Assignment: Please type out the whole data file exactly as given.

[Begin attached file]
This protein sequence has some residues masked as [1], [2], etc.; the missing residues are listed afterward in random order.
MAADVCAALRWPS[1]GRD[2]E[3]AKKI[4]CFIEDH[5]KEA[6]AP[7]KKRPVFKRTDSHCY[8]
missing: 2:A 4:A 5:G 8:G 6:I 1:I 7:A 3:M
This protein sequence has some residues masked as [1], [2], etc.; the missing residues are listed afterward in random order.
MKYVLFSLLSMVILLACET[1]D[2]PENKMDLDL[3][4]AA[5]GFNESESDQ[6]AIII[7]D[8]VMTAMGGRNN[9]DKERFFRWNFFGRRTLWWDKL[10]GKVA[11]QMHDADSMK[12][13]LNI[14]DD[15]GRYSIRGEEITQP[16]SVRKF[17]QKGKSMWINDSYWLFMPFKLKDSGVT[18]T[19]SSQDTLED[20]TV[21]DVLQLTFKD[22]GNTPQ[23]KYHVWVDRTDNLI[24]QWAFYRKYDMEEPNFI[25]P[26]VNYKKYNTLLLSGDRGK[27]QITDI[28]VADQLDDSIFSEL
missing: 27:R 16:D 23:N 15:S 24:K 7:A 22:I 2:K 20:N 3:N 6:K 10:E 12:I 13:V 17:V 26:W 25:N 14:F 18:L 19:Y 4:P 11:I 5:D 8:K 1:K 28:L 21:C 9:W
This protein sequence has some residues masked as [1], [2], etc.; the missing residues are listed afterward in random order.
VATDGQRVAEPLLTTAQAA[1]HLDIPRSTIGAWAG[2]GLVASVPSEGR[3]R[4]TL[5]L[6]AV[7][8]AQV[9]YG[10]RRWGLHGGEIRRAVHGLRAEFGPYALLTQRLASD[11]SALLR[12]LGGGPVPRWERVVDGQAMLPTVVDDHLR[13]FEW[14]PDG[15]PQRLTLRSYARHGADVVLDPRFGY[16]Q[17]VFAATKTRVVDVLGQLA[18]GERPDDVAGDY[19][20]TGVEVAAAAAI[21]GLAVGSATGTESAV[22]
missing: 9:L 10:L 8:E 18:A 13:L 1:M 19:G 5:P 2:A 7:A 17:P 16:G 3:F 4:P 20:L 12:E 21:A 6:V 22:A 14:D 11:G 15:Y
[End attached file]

This protein sequence has some residues masked as [1], [2], etc.; the missing residues are listed afterward in random order.
MAADVCAALRWPS[1]GRD[2]E[3]AKKI[4]CFIEDH[5]KEA[6]AP[7]KKRPVFKRTDSHCY[8]
missing: 2:A 4:A 5:G 8:G 6:I 1:I 7:A 3:M
This protein sequence has some residues masked as [1], [2], etc.; the missing residues are listed afterward in random order.
MKYVLFSLLSMVILLACET[1]D[2]PENKMDLDL[3][4]AA[5]GFNESESDQ[6]AIII[7]D[8]VMTAMGGRNN[9]DKERFFRWNFFGRRTLWWDKL[10]GKVA[11]QMHDADSMK[12][13]LNI[14]DD[15]GRYSIRGEEITQP[16]SVRKF[17]QKGKSMWINDSYWLFMPFKLKDSGVT[18]T[19]SSQDTLED[20]TV[21]DVLQLTFKD[22]GNTPQ[23]KYHVWVDRTDNLI[24]QWAFYRKYDMEEPNFI[25]P[26]VNYKKYNTLLLSGDRGK[27]QITDI[28]VADQLDDSIFSEL
missing: 27:R 16:D 23:N 15:S 24:K 7:A 22:I 2:K 20:N 3:N 6:K 10:E 12:I 13:V 17:V 26:W 25:N 14:F 18:L 19:Y 4:P 11:I 5:D 8:K 1:K 28:L 21:C 9:W
This protein sequence has some residues masked as [1], [2], etc.; the missing residues are listed afterward in random order.
VATDGQRVAEPLLTTAQAA[1]HLDIPRSTIGAWAG[2]GLVASVPSEGR[3]R[4]TL[5]L[6]AV[7][8]AQV[9]YG[10]RRWGLHGGEIRRAVHGLRAEFGPYALLTQRLASD[11]SALLR[12]LGGGPVPRWERVVDGQAMLPTVVDDHLR[13]FEW[14]PDG[15]PQRLTLRSYARHGADVVLDPRFGY[16]Q[17]VFAATKTRVVDVLGQLA[18]GERPDDVAGDY[19][20]TGVEVAAAAAI[21]GLAVGSATGTESAV[22]
missing: 9:L 10:L 8:E 18:A 13:L 1:M 19:G 5:P 2:A 7:A 17:P 16:G 3:F 4:P 20:L 12:E 21:A 6:V 22:A 14:D 11:G 15:Y